"By contrast, China became an aging society in 2011 when its average GDP was only $5,416 per person. Today, the elderly in China depend on pensions, family care, and income from work," the report said, adding that the shortage in China's pension fund will reach $1.4 trillion in 2050.

China's state media Xinhua News Agency reported in 2019 that from 2005 to 2016, the average monthly pension payment for enterprise retirees increased to about $350 (2,400 RMB) from just under $100 (640 RMB).

Nursing home shortage

As the demand for elder care increases in China, so does the shortage of affordable assisted living facilities and nursing homes. According to The Rooth Law Firm of Chicago, in 2014, less than 3% of China's aged population could find accommodation in nursing homes.

In cities such as Shanghai or Beijing, the cost of a nursing home ranges from $310 (2,000 RMB) per month to $3,100 (20,000 RMB per month), with the requirement of purchasing at least a one-year lease.

In Shanghai, according to China Daily, only 3% of the city's elderly population is cared for in nursing homes. The majority — 90% — remain at home, and they or their families hire a caregiver to provide some form of assistance at a monthly cost of $450-$700 (3,000-4,500 RMB).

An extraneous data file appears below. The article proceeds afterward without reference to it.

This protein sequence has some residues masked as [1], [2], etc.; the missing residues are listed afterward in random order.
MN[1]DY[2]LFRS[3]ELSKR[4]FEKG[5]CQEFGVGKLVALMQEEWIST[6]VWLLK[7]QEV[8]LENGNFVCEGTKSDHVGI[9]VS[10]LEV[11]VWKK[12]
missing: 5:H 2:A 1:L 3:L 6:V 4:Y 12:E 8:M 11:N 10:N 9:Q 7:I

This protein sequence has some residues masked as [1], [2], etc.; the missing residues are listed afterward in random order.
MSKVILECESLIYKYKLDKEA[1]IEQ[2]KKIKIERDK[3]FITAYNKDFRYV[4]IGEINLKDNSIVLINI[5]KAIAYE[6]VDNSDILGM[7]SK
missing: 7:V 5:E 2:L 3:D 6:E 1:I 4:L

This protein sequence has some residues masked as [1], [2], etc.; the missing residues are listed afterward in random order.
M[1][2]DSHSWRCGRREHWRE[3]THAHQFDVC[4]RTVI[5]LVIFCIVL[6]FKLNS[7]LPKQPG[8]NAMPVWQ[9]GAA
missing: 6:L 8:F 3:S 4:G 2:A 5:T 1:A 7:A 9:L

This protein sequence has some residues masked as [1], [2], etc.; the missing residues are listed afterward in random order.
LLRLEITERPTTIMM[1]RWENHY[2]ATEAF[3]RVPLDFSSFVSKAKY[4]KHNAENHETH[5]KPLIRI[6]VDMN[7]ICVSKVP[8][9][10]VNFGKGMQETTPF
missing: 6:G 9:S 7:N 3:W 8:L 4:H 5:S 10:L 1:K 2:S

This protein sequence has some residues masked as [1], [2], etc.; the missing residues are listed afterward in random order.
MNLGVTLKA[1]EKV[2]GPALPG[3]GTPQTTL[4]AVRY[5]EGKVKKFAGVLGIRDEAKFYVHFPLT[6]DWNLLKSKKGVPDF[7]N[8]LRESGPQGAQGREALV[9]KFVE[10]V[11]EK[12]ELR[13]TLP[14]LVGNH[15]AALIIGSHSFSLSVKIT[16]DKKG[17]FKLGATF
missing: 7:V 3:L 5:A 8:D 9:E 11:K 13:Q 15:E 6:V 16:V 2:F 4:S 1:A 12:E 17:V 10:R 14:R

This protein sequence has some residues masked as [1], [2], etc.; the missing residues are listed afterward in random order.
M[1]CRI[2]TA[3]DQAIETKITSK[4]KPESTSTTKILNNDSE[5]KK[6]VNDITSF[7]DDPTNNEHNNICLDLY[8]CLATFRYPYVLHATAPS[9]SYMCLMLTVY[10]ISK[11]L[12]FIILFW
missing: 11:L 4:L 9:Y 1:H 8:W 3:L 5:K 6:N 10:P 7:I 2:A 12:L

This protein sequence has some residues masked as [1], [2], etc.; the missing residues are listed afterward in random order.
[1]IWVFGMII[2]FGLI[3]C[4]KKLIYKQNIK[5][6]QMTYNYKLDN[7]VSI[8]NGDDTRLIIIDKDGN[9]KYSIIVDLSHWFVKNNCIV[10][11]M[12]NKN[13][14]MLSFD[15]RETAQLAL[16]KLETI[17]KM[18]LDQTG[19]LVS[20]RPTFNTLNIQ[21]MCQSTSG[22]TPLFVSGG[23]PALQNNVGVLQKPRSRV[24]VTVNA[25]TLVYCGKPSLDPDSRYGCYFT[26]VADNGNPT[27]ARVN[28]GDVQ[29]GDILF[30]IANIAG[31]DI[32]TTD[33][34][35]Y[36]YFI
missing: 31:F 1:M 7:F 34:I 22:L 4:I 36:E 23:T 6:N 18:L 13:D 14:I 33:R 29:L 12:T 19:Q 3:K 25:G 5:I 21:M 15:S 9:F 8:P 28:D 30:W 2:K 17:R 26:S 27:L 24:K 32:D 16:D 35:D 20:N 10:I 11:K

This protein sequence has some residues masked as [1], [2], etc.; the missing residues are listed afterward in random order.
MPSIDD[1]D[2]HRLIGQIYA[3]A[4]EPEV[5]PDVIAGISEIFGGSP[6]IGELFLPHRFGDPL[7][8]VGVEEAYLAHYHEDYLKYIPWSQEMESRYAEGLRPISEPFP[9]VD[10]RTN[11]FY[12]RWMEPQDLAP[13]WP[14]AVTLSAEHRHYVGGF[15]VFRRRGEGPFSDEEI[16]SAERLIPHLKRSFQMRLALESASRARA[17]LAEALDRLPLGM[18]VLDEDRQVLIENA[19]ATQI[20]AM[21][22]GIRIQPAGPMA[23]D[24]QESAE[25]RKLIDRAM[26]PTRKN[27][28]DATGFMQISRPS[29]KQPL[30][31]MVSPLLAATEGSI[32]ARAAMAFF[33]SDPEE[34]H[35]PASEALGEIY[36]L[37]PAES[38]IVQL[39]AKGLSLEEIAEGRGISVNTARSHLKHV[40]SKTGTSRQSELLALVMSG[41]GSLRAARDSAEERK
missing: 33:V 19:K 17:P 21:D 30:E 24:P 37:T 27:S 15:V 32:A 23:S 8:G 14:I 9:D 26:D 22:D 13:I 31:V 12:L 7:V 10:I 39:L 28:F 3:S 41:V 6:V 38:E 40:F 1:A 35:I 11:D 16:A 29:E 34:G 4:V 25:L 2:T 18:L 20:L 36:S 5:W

"Obtaining a spot in a nursing home has become incredibly competitive," the law firm said, "The top social welfare home in Beijing has a waiting list of more than 10,000 applicants, and only approximately 1,100 beds in the facility, with only about 12 spots opening up annually."

Mrs. Wang, a retired doctor, said she has seen numerous cases of elderly adults failing to get a bed in nursing homes. She asked to be identified by only one name to avoid attracting the attention of authorities.

"If you want to get into a private nursing home, you've got to have money first," she told VOA Mandarin. "On top of that, you have to prepare gifts for the staff so you can receive good care."